Asked about the complaints against Liberty, a VA spokesperson replied with a statement that noted: “VA continues to review and monitor all GI Bill schools’ compliance with applicable statutes and regulations, and when necessary, will take appropriate action and provide GI Bill students, the public, and state or federal partners with timely information and options.” The statement added, “Actions taken in response to a reported issue are not shared on the GI Bill Feedback Tool.”
The woman moving to Hawaii was not the only aggrieved aviation student. Another complaint, filed early this year, alleged a “bait and switch tactic” by Liberty to gain a student’s enrollment. The university offered a course meant to allow a helicopter pilot to transition their skills into an airplane certification, combining that training with prerequisite courses that would together result in a full-tuition load. The transition course required special approval, and the applicant applied for and received it, and then went through the requisite “financial check-in” portal to confirm his payment via the GI Bill.
Only after he’d done all that did it emerge that, according to the complaint, the transition course was in fact nonexistent. But he was signed up for the prerequisite courses, which he would never have bothered to take on his own. After he protested, the university unenrolled him completely from the university, which he took as “retribution.” He asked that the VA “place [Liberty] in a review status where they are forced to administer the program in a more circumspect manner.”
For another veteran, the problems started later in his time at Liberty, when he was just a few credits shy of getting his degree. In May 2021, he suddenly got notice that his financial aid had been suspended because he had supposedly fallen short of Satisfactory Academic Progress standards, even though his GPA was well above the 2.0 given as the minimum necessary on the financial aid website. The university then demanded he pay $2,934 to make up the difference, which he said made it impossible to complete his degree. He was unable to reach anyone to resolve the matter. “I have made several calls to the school and no one has been willing or able to help in getting the information needed to ensure that this issue gets resolved,” he wrote. “I have filed several appeals to this and all have been denied but they have refused to say why or ask for any additional information from me in any way.”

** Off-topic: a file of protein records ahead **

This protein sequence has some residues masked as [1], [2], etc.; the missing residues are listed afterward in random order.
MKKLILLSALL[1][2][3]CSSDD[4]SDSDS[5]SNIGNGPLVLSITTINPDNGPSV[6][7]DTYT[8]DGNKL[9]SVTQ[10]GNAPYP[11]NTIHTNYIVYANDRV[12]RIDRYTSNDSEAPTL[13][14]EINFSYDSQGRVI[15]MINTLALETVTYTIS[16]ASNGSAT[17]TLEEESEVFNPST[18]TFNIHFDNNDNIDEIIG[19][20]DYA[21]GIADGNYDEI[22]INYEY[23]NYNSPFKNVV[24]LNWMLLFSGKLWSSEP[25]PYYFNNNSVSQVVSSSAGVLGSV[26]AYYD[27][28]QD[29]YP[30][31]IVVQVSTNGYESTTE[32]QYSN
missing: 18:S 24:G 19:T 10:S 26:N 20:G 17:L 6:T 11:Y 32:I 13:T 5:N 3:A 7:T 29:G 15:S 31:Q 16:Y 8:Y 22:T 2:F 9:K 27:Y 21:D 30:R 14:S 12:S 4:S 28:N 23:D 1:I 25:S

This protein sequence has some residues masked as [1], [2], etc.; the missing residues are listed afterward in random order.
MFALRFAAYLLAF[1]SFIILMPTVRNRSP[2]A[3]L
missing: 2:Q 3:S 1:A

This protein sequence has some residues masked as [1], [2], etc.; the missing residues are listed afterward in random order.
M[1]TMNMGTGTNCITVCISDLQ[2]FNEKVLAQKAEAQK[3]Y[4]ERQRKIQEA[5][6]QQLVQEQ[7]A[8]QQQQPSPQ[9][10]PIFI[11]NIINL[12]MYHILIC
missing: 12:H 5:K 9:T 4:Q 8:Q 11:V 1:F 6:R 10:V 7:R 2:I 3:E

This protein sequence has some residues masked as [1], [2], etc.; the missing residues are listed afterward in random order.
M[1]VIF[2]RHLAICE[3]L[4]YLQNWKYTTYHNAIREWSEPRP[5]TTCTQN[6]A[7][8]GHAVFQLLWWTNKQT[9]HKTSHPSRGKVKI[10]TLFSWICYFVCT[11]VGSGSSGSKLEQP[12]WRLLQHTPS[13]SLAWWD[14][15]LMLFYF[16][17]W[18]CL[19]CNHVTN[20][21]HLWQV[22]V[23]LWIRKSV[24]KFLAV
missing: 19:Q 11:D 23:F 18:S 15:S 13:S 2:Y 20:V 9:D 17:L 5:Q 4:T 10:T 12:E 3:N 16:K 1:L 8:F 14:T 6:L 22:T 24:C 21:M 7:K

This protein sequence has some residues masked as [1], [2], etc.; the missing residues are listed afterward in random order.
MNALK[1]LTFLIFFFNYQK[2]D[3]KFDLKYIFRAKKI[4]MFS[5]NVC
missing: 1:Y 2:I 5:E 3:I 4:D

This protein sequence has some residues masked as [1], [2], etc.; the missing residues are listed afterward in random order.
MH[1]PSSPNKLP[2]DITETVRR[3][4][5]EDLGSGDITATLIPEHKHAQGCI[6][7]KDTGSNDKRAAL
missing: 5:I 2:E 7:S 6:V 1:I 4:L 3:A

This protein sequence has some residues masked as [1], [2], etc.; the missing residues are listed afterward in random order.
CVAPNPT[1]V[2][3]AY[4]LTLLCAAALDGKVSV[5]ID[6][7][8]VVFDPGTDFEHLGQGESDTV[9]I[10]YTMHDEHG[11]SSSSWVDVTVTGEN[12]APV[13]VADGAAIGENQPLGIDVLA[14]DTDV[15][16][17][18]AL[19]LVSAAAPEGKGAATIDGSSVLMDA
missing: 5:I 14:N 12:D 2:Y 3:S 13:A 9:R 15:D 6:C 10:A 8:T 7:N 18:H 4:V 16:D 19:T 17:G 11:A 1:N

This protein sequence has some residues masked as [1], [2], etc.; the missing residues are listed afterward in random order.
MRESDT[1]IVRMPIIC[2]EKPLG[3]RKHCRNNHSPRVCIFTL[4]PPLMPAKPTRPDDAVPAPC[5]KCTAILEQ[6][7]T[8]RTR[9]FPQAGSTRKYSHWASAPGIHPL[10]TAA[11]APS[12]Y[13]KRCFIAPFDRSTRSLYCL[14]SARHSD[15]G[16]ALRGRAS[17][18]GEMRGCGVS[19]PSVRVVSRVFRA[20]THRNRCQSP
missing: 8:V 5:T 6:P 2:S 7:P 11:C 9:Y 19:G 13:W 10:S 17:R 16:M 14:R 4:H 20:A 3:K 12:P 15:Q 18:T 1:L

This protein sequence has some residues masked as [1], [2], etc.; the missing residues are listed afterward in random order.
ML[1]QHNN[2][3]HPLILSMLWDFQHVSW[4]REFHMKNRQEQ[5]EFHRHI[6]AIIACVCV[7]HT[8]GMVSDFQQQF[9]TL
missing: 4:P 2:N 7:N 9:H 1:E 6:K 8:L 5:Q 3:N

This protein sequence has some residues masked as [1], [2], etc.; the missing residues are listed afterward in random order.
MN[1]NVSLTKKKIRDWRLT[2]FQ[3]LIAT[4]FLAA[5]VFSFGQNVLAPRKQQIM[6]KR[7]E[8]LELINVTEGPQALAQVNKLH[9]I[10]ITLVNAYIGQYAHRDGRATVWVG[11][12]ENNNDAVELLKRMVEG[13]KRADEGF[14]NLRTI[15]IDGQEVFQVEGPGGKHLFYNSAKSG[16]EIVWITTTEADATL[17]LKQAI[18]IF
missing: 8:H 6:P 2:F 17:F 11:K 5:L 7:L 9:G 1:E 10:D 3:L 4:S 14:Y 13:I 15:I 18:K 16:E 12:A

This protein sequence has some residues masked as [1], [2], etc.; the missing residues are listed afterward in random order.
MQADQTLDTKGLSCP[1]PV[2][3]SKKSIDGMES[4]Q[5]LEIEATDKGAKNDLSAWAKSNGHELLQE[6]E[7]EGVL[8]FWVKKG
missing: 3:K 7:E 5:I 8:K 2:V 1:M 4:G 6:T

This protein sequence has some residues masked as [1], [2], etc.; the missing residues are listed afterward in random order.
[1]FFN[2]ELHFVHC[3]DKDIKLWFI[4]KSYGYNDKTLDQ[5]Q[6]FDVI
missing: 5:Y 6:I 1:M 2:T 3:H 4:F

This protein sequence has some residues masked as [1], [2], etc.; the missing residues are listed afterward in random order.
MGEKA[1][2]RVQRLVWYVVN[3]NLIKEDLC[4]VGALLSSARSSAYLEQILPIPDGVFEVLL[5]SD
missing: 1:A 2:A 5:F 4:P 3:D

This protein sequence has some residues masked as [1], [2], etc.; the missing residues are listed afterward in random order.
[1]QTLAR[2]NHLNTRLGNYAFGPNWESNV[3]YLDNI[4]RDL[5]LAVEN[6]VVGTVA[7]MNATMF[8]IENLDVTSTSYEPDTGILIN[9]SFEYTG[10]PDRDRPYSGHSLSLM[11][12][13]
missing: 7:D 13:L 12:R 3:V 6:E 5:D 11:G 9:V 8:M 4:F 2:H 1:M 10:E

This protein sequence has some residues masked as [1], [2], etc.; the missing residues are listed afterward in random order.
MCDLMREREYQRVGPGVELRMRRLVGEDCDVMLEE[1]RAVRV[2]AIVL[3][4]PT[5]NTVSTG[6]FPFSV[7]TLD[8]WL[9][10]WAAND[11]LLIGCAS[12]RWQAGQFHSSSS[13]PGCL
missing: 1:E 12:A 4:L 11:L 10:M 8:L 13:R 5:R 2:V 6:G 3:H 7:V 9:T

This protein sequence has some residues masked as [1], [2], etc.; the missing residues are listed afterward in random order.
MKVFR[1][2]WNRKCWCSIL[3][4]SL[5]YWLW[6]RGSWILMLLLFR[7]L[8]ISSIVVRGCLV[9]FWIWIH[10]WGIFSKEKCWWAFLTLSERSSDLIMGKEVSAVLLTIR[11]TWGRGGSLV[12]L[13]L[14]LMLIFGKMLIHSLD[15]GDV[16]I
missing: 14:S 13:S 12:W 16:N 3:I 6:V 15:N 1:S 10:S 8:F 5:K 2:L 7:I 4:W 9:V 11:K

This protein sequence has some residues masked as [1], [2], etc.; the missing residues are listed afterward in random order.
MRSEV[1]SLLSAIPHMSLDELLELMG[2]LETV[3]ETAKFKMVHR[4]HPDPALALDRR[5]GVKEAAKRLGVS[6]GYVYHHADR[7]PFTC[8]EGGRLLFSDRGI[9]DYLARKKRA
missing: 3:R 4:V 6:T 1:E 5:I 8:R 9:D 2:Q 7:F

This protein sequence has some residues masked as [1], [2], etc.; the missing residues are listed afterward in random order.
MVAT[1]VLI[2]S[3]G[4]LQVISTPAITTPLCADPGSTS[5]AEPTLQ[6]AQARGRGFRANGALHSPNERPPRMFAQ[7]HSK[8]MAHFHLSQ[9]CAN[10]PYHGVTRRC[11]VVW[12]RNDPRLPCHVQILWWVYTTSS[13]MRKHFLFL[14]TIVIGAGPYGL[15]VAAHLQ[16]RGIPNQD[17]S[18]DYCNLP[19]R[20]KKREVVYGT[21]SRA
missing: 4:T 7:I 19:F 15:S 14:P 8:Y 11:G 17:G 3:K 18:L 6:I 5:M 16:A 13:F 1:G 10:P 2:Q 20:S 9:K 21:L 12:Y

Lack of communication was a recurring theme in the complaints. Another student, entering her last semester in the school of education, had reached out to Liberty early this year to let the school know that due to health problems, she would be unable to act as a student teacher and would need to transfer into a nonlicensure track as a result. But she said she received incorrect information and was placed into the wrong class and from there fell into a morass of delays and unreturned emails, as emails are the only way that the school lets students communicate with the “gate coordinators” who oversee advancement through the education degree program.
“Advising has told me that they are required to answer in 48 hours, but that has never been the case for me,” she wrote. “At this point, I feel like they have taken my money and the money of the VA and are now leaving me high and dry. They do not seem to care that I am going to be unable to graduate and finish my degree after years of work. I have invested countless hours trying to meet their requirements and have faced nothing but misinformation, incorrect information [and] people passing the buck to someone else.” She concluded, “I feel like I have wasted my time and money as well as the money the VA has invested in my education.”
Yet another veteran offered a more systematic criticism this spring. Liberty, his complaint asserted, was failing GI Bill recipients on three levels: The university fails to certify their GI Bill benefits properly, which often creates a welter of unnecessary debts and offsets; it fails to provide proper academic advising, with the consequence that “veterans can get over their heads and fail classes or not be adequately informed about course loads”; and it fails to provide adequate academic support for the online programs, with communications limited mostly to emails. “They do not answer their phones besides the call centers that cannot provide detailed support no matter what,” he wrote.
For another veteran who was seeking a Ph.D. in health science and ended up in a billing dispute with the university, the most confounding part was his sense that Liberty was indifferent to the troubles he was experiencing. “Little do they know this causes undue stress in our lives,” he wrote in his complaint, “but I’m sure they do not care because they are only in it for the money.”